My Childhood Obsession With Wrestling was Short-Lived

Sometime in late 1987 I became obsessed with professional wrestling. I can’t remember the exact date, but I know that by early 1988 I was all-in. I was a chubby nine-year-old kid who believed wrestling was real, and that Hulk Hogan got those muscles by training, saying his prayers, and taking his vitamins.

I was a hardcore Hulkamaniac.

Back then the WWF had a show on the USA Network on Monday nights, a Thursday night show, and then Saturday and Sunday morning shows. I never missed an episode.

The WWF’s counterpart, the NWA, was based out of Atlanta, and it had a show that aired every Saturday night at 5:05 on TBS, and a Sunday morning show that got me out of bed before everyone else in the house. I recall like it was yesterday Tommy Rich dominating Ric Flair in a championship match before Flair pulled a victory out of nowhere. I was so frustrated I punched the floor and started crying.

I hated Ric Flair.

My dad helped feed my wrestling addiction. Of course he knew it was fake, but he tolerated it because I liked it so much. I think he enjoyed the pure entertainment of it, but I’m sure he never watched a second of wrestling when I wasn’t around.

Soon after I became obsessed with wrestling, my dad suggested that we try to get tickets to the Hulk Hogan vs Andre the Giant match at Market Square Arena in Indianapolis. The match was only days away and I’d been talking about it for weeks. He called Ticketmaster and they only had single seats remaining, so he bought a ticket for me, and a ticket for himself, ten seats away in the row behind me.

He picked up me early from school the afternoon of Friday, February 5, 1988 and I could not have been more excited. We drove down I-65 and talked about the scheduled matches, and who we thought we would win. We listened as a radio DJ fielded calls from listeners who speculated about the tribal lyrics at the end of Pump up the Volume by M.A.R.R.S.

We found our seats and settled in for a night of wrestling fun. Since he sat in the row behind me, and I was just nine-years-old, I didn’t say a word the entire night. Hulk Hogan lost his championship in a match that ended in equal parts confusion and controversy.

And I was hooked.

My VCR got a workout for the next few years as I put tape after tape into it to record weekly shows and pay-per-view events. I became obsessed with calling the wrestling hotline to find out the results of matches from the night before. That’s how I found out that Ricky “The Dragon” Steamboat beat Ric Flair for the NWA world championship on February 20, 1989. To this day when I hear about the UIC Pavilion, I think of that match, which took place there.

I memorized speeches, such as this Ric Flair post-match classic from 1989–which, I just watched, and recited word-for-word (some things stay with us).

The match in Indianapolis was just the beginning of my dad’s willingness to take me to see wrestling. We went to events at Valparaiso University, where I saw a wrestler close-up for the first time. He was a cartoonish guy called RepoMan, but he was so creepy he really freaked me out. And I touched the biceps of a wrestler name Warlord and thought it felt like steel.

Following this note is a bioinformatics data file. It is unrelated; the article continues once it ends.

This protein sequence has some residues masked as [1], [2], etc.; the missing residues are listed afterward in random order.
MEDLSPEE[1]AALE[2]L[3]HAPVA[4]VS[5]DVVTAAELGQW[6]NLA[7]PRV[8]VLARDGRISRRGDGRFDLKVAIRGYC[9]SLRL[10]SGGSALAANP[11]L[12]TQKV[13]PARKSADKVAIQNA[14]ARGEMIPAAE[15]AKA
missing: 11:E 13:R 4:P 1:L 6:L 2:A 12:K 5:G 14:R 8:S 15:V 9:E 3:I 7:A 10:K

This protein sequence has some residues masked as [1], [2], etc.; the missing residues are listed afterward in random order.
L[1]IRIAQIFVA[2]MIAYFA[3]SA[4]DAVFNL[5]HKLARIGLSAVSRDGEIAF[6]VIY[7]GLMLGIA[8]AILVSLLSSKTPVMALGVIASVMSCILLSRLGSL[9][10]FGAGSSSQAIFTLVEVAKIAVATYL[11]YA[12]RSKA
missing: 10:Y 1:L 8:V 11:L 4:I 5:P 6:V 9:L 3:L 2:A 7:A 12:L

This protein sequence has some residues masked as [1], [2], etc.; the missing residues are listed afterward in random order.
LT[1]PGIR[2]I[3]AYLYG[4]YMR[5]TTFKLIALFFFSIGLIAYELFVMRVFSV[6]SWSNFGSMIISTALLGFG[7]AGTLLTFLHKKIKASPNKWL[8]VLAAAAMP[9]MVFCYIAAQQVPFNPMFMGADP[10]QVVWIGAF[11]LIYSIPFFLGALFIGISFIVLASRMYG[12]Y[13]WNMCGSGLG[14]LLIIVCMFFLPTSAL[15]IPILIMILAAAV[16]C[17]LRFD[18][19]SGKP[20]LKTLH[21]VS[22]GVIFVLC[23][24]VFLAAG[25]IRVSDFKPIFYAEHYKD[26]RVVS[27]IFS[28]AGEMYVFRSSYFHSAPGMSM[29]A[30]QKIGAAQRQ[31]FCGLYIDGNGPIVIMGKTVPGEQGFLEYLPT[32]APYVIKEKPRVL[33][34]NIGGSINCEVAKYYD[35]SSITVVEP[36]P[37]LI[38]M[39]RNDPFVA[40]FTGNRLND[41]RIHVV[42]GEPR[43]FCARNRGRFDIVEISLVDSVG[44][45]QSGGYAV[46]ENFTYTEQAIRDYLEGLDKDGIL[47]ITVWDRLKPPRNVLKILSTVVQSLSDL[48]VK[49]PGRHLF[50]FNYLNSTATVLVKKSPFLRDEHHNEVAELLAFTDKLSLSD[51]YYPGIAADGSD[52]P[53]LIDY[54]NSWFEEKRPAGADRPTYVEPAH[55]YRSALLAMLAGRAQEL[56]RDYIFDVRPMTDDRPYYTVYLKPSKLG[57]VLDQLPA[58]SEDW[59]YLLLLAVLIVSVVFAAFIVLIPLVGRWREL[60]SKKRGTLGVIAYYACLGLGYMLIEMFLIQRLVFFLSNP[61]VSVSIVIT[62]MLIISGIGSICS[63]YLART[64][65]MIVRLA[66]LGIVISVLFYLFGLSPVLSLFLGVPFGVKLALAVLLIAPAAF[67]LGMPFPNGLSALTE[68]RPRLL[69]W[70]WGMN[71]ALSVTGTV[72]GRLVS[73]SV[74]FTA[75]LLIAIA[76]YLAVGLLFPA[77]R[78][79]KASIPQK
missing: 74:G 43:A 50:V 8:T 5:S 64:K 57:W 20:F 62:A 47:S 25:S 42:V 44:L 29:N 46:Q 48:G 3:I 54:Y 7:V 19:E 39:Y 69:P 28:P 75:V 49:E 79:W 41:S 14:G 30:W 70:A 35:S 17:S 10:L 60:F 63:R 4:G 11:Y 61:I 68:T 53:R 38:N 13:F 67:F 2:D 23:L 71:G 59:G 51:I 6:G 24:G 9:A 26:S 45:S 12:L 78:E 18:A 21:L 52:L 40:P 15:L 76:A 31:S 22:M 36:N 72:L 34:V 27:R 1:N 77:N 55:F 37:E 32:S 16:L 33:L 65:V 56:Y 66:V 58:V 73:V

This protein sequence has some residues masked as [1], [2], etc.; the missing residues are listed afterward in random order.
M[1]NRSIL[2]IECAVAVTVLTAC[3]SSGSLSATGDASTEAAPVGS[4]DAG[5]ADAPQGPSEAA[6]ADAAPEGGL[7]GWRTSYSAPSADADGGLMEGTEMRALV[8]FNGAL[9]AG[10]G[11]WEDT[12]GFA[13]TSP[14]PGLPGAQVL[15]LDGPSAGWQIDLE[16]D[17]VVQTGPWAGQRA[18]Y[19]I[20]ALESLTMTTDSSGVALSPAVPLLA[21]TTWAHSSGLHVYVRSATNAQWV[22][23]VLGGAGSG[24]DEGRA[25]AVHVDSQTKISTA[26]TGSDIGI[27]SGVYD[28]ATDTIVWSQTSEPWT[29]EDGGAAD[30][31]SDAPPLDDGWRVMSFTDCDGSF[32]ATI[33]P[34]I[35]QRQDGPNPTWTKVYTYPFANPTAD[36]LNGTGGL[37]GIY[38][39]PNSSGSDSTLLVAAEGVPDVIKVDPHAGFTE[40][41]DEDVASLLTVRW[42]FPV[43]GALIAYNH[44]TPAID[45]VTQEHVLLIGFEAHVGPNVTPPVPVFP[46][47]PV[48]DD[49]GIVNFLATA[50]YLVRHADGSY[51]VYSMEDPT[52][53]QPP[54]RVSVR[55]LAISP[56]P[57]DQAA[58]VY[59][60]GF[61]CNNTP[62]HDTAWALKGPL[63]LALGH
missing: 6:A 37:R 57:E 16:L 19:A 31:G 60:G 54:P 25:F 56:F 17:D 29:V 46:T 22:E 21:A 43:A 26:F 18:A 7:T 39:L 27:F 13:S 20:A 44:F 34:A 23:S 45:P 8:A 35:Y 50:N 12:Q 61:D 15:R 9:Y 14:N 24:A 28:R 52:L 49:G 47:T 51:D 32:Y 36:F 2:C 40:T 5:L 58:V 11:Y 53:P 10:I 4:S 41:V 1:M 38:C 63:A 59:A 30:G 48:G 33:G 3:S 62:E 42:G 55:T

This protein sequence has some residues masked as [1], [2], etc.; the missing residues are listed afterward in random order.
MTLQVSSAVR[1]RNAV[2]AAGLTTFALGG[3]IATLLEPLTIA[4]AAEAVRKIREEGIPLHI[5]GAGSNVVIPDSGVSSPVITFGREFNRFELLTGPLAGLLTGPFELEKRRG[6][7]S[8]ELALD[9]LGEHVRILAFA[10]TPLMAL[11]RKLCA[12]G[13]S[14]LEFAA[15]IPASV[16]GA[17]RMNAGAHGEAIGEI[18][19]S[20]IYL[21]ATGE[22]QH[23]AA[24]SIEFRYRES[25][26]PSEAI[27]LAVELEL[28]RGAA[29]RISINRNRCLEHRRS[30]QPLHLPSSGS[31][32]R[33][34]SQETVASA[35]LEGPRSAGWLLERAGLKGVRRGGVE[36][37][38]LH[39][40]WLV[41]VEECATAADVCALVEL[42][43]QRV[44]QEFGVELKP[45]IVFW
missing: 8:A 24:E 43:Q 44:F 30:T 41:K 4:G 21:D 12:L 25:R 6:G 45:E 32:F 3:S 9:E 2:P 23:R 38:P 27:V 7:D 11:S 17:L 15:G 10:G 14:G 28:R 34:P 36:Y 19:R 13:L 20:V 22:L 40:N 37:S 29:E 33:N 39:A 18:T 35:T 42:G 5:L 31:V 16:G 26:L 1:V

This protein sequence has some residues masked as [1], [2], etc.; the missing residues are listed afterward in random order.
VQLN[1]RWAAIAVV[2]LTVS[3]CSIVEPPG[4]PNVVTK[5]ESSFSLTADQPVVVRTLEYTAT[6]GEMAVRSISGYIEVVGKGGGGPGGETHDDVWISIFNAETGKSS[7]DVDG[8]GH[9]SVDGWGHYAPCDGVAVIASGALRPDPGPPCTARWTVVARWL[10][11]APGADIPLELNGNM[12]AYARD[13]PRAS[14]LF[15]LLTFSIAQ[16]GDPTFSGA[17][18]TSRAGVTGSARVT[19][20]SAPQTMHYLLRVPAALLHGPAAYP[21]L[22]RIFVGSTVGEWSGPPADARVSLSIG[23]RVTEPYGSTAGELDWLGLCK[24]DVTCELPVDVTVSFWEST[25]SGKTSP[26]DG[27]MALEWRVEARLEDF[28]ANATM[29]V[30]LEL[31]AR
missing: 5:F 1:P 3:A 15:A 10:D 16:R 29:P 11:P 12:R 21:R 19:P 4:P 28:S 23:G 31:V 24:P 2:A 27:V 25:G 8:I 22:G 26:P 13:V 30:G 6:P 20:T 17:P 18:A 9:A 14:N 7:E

We went to the International Ampitheatre in Chicago and watched Wrestlemania IV on closed-circuit television. It took place from Trump Plaza in New Jersey. I didn’t find out until earlier this year that Trump Plaza didn’t exist. It was actually just the Atlantic City Convention Hall, which they called Trump Plaza because the story line involved Donald Trump as the host of the event.

(Shocking that Trump would be involved in something fake that is portrayed as real, isn’t it?)

I continued watching wrestling every week, attending events at Rosemont Horizon and the Hammond Civic Center. I jumped off of furniture in the living room and perfected Macho Man’s flying elbow, and Flair’s figure four leg lock, and Leg Luger’s human torture rack.

I even attended Wrestlemania VIII at the Hoosier Dome in Indianapolis, and then listened to a wrestling talk show on the drive back that aired on WSB radio in Atlanta. That was April 1992.

And then, just as suddenly as it came, my wrestling obsession disappeared. I don’t remember when it disappeared, but it had to be 1992, because looking at the card for Wrestlemania IX the next year none if it seems familiar. Even SummerSlam, the August pay-per-view seems unfamiliar in 1992, so it seems as if Wrestlemania VIII was the beginning of the end for me.

That was twenty-seven years ago, and I haven’t watched more than a few minutes of wrestling that has taken place since then. Every once in a while I’ll watch old YouTube videos of matches I’ve already seen. The morbid part of me researches which wrestlers from my childhood have died. There are a lot of them.

Even though I gave up on, or out grew, or lost interest in wrestling, I still look back at those years of my obsession with great joy. The characters and matches and spectacle were fantastic. And the time spent with my dad was even better.

But I’m still left with one nagging question that has never been answered: Whatcha gonna do when Hulkamania runs wild on you?

This post was written as part of ChicagoNow’s monthly writing exercise in which we are challenged to write and publish a blog post in one hour. This month’s topic was “Write about something in your life you once obsessed about but now rarely, if ever, think about”

Wasn’t that well-written and fun to read? You should subscribe to my blog and we’ll send you an e-mail every time I write a new one. Type your email address in the box and click the “create subscription” button. My list is completely spam free, and you can opt out at any time.

PREVIOUS POST: America Has Fought Wars for Those Who Kneel, Not for the Flag

IF YOU LIKED THIS POST I BET YOU’LL ALSO LIKE: The 939 Saturdays of Childhood

Filed under: Uncategorized

Leave a comment